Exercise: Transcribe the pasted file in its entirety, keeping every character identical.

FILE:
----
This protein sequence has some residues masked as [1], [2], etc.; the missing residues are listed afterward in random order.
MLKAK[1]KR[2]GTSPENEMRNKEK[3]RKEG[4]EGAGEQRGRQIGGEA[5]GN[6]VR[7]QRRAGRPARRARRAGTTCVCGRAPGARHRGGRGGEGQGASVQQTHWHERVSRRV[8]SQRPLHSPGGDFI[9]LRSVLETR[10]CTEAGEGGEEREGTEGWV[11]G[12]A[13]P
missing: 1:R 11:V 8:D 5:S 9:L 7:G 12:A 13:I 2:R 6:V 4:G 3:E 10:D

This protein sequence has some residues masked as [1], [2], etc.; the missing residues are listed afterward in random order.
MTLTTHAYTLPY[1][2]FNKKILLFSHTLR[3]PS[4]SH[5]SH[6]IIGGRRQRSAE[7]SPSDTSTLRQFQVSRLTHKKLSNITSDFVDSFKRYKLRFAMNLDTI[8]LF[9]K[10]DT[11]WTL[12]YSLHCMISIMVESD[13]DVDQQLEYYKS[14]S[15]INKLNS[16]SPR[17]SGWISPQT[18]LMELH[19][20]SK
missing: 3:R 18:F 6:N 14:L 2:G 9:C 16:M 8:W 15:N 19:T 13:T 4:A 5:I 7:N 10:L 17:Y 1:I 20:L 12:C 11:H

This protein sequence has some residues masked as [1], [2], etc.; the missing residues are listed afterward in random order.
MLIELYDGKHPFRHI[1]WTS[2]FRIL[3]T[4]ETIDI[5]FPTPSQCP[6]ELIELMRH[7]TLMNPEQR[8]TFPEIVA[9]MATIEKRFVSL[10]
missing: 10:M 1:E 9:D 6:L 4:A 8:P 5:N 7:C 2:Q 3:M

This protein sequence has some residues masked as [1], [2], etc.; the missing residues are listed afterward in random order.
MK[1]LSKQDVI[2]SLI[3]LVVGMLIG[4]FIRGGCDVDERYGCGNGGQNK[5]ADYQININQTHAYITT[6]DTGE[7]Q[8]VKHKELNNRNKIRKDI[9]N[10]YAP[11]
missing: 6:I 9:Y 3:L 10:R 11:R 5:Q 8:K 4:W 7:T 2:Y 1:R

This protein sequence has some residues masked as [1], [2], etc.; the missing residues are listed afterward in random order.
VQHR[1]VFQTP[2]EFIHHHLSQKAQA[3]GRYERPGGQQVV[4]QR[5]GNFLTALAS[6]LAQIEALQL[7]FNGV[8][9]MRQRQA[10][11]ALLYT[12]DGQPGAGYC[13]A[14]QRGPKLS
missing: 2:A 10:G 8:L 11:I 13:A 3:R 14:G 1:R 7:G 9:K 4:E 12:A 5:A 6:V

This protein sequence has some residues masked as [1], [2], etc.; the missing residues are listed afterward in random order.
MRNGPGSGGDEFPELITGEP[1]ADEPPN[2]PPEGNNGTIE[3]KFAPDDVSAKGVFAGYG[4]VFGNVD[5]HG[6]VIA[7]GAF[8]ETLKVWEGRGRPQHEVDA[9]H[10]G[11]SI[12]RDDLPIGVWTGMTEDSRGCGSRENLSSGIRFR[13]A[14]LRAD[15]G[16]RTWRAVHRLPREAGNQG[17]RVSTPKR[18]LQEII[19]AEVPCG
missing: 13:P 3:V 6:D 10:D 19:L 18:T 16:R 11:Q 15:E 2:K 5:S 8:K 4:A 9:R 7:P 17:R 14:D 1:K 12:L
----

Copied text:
This protein sequence has some residues masked as [1], [2], etc.; the missing residues are listed afterward in random order.
MLKAK[1]KR[2]GTSPENEMRNKEK[3]RKEG[4]EGAGEQRGRQIGGEA[5]GN[6]VR[7]QRRAGRPARRARRAGTTCVCGRAPGARHRGGRGGEGQGASVQQTHWHERVSRRV[8]SQRPLHSPGGDFI[9]LRSVLETR[10]CTEAGEGGEEREGTEGWV[11]G[12]A[13]P
missing: 1:R 11:V 8:D 5:S 9:L 7:G 12:A 13:I 2:R 6:V 4:G 3:E 10:D

This protein sequence has some residues masked as [1], [2], etc.; the missing residues are listed afterward in random order.
MTLTTHAYTLPY[1][2]FNKKILLFSHTLR[3]PS[4]SH[5]SH[6]IIGGRRQRSAE[7]SPSDTSTLRQFQVSRLTHKKLSNITSDFVDSFKRYKLRFAMNLDTI[8]LF[9]K[10]DT[11]WTL[12]YSLHCMISIMVESD[13]DVDQQLEYYKS[14]S[15]INKLNS[16]SPR[17]SGWISPQT[18]LMELH[19][20]SK
missing: 3:R 18:F 6:N 14:L 2:G 9:C 16:M 8:W 15:N 19:T 13:T 4:A 5:I 7:N 10:L 17:Y 1:I 20:L 12:C 11:H

This protein sequence has some residues masked as [1], [2], etc.; the missing residues are listed afterward in random order.
MLIELYDGKHPFRHI[1]WTS[2]FRIL[3]T[4]ETIDI[5]FPTPSQCP[6]ELIELMRH[7]TLMNPEQR[8]TFPEIVA[9]MATIEKRFVSL[10]
missing: 10:M 1:E 9:D 6:L 4:A 8:P 5:N 7:C 2:Q 3:M

This protein sequence has some residues masked as [1], [2], etc.; the missing residues are listed afterward in random order.
MK[1]LSKQDVI[2]SLI[3]LVVGMLIG[4]FIRGGCDVDERYGCGNGGQNK[5]ADYQININQTHAYITT[6]DTGE[7]Q[8]VKHKELNNRNKIRKDI[9]N[10]YAP[11]
missing: 6:I 9:Y 3:L 10:R 11:R 5:Q 8:K 4:W 7:T 2:Y 1:R

This protein sequence has some residues masked as [1], [2], etc.; the missing residues are listed afterward in random order.
VQHR[1]VFQTP[2]EFIHHHLSQKAQA[3]GRYERPGGQQVV[4]QR[5]GNFLTALAS[6]LAQIEALQL[7]FNGV[8][9]MRQRQA[10][11]ALLYT[12]DGQPGAGYC[13]A[14]QRGPKLS
missing: 2:A 10:G 8:L 11:I 13:A 3:R 14:G 1:R 7:G 9:K 4:E 12:A 5:A 6:V

This protein sequence has some residues masked as [1], [2], etc.; the missing residues are listed afterward in random order.
MRNGPGSGGDEFPELITGEP[1]ADEPPN[2]PPEGNNGTIE[3]KFAPDDVSAKGVFAGYG[4]VFGNVD[5]HG[6]VIA[7]GAF[8]ETLKVWEGRGRPQHEVDA[9]H[10]G[11]SI[12]RDDLPIGVWTGMTEDSRGCGSRENLSSGIRFR[13]A[14]LRAD[15]G[16]RTWRAVHRLPREAGNQG[17]RVSTPKR[18]LQEII[19]AEVPCG
missing: 13:P 3:V 6:D 10:D 19:L 18:T 16:R 11:Q 15:E 2:K 5:S 8:K 4:A 9:R 7:P 17:R 14:D 1:K 12:L